Walden by Henry David Thoreau
This classic of minimalism and simplicity was our book club choice this month -- and only two of us made it to the meeting. I think I know why. Despite the many amazing insights of Walden, it is a pretty dense book, and it takes some motivation to get through some of the detailed descriptions of the depth of the lake, the idiosyncrasies of the animals in the surrounding woods, etc. Still, I'm glad I finally read it, and it did cause me to think and learn some things.
Abigail Adams by Woody Holton
John Adams by David McCullough, which is infinitely more readable than this tome that focuses on Abigail. I enjoyed all the details of her life, but at times the style was rather dry. I also listened to it on Audible, and I don't think an audiobook was the right format for a biography of this style. In addition, at times the author chose to view Abigail's actions exclusively through the lens of feminism. While I do think Abigail was ahead of her time in women's rights and did many amazing things for women, I don't think her every action was performed with that sole intention, as the author sometimes implied. Still, an interesting look into an interesting life.
How She Does It by Anne Bogel
The Custom of the Country by Edith Wharton
The Age of Innocence, captivated me and made me feel all the feelings. I had heard that The Custom of the Country was her masterpiece, and I had very high expectations for it. I won't say that those expectations were dashed, necessarily, but I did have a very different experience with Custom of the Country than I did with the other two Wharton books I have read. While neither of them could be classified as "happy endings," they left me satisfied, albeit sad. However, The Custom of the Country left me feeling somewhat dirty and weary. I think part of it is the fact that the main character, Undine, is so unlikable. I am not the type to discount a story because the heroine (or anti-heroine, as it were) is flawed. I love Gone With the Wind, the book I hear mentioned the most often for having an unlikable heroine. However, Undine is selfish, foolish, a home wrecker, a life-ruiner... I was so angry at her for most of the book, and so sad for the people whose lives she affected. I do think that Wharton's writing was incredible -- it certainly still made me feel the way her other books have -- but the things I was feeling were so miserable and frustrated that I couldn't enjoy her genius. I can't rate this book, because it is a masterpiece -- but I didn't enjoy it.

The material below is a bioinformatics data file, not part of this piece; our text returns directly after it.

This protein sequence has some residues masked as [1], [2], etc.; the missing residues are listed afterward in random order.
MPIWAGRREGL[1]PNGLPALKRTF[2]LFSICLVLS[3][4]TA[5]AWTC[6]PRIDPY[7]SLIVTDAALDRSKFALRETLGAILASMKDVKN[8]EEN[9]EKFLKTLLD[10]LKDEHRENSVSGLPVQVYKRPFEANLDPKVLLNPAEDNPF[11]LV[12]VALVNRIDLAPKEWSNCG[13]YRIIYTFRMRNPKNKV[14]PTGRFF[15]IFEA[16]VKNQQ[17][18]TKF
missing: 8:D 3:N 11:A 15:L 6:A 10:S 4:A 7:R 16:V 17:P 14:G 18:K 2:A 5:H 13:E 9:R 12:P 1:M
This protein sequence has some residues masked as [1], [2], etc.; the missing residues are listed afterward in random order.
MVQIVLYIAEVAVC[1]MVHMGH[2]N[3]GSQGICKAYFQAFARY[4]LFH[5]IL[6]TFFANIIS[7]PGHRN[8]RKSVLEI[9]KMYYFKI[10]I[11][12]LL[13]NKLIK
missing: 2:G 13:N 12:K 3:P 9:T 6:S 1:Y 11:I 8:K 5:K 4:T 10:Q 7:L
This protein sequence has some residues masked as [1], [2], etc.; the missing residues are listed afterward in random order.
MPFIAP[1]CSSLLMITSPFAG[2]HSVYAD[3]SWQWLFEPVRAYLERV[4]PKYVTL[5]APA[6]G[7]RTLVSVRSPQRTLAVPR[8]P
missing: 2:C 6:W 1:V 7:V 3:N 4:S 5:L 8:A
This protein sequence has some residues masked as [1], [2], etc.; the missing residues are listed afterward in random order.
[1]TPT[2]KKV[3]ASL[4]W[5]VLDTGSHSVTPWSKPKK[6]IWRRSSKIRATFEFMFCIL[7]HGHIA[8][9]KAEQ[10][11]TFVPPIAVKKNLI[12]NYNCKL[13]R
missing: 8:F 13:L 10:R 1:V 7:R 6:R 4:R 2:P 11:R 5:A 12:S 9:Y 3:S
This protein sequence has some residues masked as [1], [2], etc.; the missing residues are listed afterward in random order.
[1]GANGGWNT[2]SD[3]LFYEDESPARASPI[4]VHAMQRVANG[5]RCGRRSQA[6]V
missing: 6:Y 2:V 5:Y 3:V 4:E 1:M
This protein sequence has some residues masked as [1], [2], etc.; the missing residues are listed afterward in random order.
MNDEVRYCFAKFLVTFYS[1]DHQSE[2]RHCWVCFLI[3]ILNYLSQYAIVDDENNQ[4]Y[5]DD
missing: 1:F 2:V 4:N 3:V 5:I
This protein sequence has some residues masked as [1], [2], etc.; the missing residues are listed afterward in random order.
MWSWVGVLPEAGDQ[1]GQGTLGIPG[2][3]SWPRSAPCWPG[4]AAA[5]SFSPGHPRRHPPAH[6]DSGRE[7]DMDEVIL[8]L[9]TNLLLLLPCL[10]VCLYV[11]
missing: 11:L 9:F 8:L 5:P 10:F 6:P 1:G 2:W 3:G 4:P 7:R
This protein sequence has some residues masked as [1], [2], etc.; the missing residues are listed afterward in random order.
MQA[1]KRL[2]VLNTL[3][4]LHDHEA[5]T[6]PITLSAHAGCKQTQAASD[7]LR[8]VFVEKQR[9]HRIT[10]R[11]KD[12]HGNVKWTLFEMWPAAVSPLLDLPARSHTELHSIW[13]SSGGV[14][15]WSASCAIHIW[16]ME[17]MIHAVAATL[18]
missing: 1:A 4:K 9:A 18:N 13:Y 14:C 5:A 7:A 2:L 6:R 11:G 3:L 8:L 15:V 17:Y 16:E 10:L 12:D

Warnings: Off the page adultery, dark thematic material (such as suicide)